INDIANAPOLIS (Jan. 4, 2016) – On Tuesday, the halls of the Indiana Statehouse will again be buzzing as the 2016 legislative session begins.
Notably one of the debates will center on whether to add sexual orientation and gender identity to the state’s civil rights code.
“I’m always nervous the day before session starts,” Kevin Brinegar joked, president and CEO of the Indiana Chamber.
The state chamber is taken a strong stance on the issue, advocating for lawmakers to add LGBT protections for Hoosiers this session.
“We are going to push really hard for passage of legislation this session because we believe the time has come,” Brinegar said.
Republicans who hold a supermajority in both the House and Senate will face strong pressure from multiple factions in the party, like the chamber, but conservative religious groups who say new protections aren’t needed.
“It is very, very important that we protect religious liberty,” Pastor Ron Johnson said in a Facebook video, executive director of the Indiana Pastors Alliance.
The group is gathering signatures opposing “the elevation of homosexual behaviors, and gender identity to special rights status in Indiana.
Johnson said the alliance strongly rejects the bill already filed in the Senate that would extend LGBT protections but with some religious exemptions.
“This is a terrible piece of legislation for Christians,” Johnson said in the video. “And we encourage you to join with us in standing against Senate Bill 100.”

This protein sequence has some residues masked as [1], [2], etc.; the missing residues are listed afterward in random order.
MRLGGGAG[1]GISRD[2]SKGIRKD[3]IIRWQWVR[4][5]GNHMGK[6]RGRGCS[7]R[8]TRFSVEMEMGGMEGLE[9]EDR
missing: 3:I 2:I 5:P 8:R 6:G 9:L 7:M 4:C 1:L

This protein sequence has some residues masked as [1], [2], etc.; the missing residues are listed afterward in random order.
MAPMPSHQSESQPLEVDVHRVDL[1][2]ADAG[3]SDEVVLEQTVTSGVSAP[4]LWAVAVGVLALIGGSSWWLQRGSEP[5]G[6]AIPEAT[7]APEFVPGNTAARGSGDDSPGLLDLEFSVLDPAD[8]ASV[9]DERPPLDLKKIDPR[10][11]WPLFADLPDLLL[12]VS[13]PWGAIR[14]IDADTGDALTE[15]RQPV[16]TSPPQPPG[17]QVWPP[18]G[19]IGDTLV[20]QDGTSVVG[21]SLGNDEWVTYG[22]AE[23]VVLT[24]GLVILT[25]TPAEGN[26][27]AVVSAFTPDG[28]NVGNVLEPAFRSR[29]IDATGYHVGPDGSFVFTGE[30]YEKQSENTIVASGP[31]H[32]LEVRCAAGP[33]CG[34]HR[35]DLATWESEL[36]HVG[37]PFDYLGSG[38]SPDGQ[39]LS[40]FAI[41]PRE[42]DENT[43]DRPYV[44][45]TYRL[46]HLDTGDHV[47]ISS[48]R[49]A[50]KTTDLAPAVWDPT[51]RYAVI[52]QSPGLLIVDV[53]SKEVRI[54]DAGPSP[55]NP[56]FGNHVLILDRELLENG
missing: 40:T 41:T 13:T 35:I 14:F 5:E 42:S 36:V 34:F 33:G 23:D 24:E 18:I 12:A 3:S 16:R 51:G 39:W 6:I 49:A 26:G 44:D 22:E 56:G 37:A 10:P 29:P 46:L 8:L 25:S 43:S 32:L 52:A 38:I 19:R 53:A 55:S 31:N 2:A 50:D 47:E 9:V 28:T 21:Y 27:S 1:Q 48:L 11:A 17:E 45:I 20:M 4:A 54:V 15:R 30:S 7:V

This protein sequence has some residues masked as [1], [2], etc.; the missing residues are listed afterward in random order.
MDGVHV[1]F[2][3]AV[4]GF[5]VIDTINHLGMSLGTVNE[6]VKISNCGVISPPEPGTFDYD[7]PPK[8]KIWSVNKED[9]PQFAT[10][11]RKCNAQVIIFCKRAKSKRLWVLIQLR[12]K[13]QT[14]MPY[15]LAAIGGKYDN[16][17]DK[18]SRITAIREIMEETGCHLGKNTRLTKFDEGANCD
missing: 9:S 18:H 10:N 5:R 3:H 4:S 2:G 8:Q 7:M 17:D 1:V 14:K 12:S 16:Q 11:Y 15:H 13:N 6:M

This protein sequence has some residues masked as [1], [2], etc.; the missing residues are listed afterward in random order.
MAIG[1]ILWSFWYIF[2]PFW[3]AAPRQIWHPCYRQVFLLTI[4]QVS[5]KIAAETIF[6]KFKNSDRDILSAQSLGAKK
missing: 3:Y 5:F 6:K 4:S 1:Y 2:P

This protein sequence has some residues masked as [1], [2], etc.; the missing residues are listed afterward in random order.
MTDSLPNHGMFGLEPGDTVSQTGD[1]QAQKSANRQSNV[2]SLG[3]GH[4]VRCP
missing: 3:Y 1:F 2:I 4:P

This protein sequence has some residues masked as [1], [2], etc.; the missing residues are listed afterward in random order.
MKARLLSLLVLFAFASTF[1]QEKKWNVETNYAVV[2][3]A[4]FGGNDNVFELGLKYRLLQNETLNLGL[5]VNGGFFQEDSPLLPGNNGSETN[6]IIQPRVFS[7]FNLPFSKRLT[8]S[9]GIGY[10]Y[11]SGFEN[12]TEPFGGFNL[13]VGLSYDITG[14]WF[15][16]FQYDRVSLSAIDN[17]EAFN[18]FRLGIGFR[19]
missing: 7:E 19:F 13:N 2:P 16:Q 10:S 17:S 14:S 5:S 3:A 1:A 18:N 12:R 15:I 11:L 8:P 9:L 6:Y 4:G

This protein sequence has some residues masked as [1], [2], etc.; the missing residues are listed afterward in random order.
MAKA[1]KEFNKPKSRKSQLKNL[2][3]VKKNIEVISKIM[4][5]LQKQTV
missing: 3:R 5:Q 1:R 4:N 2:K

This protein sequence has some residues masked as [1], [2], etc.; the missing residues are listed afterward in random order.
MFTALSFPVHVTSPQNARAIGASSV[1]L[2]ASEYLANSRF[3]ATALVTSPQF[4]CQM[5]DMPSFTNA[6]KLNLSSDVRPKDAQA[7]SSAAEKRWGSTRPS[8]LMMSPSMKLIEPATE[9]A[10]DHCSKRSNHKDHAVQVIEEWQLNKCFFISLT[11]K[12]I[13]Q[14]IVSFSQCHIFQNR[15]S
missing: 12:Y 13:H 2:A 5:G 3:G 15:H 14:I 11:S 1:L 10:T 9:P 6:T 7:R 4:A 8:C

Leading Republicans have been meeting throughout the summer and fall, trying to determine the best approach moving forward.
“This is a tough one,” House Speaker Brian Bosma (R-Indianapolis) said in an interview Monday.
Bosma said he’s unsure whether middle ground will be found or if Republicans will have enough votes to pass any type of legislation.
“Actually I was fairly optimistic that spot could be found,” he said. “I’m less optimistic now. Most folks in the legislature – representatives and I think Senate members – represent rural areas, not urban areas where this may be more of an issue. I’ve had a number of legislators tell me look people just aren’t interested in this.”
Governor Mike Pence, who was at the center of a nationwide spotlight last year after signing the Religious Freedom Restoration Act, has yet to take a public stance on the issue, which wasn’t included in his 2016 legislative agenda, which was made public Monday afternoon.
“I think it’s very safe to say it’s going to get a lot of attention,” Andrew Downs said, director of the Mike Downs Center for Indiana Politics.
Downs pointed out while Pence will play a critical role in the debate, lawmakers ultimately could override his decision.
“What the governor has to say will matter at least to some degree,” he said. “Maybe not as much as the governor would like, but it will certainly matter in the conversation.”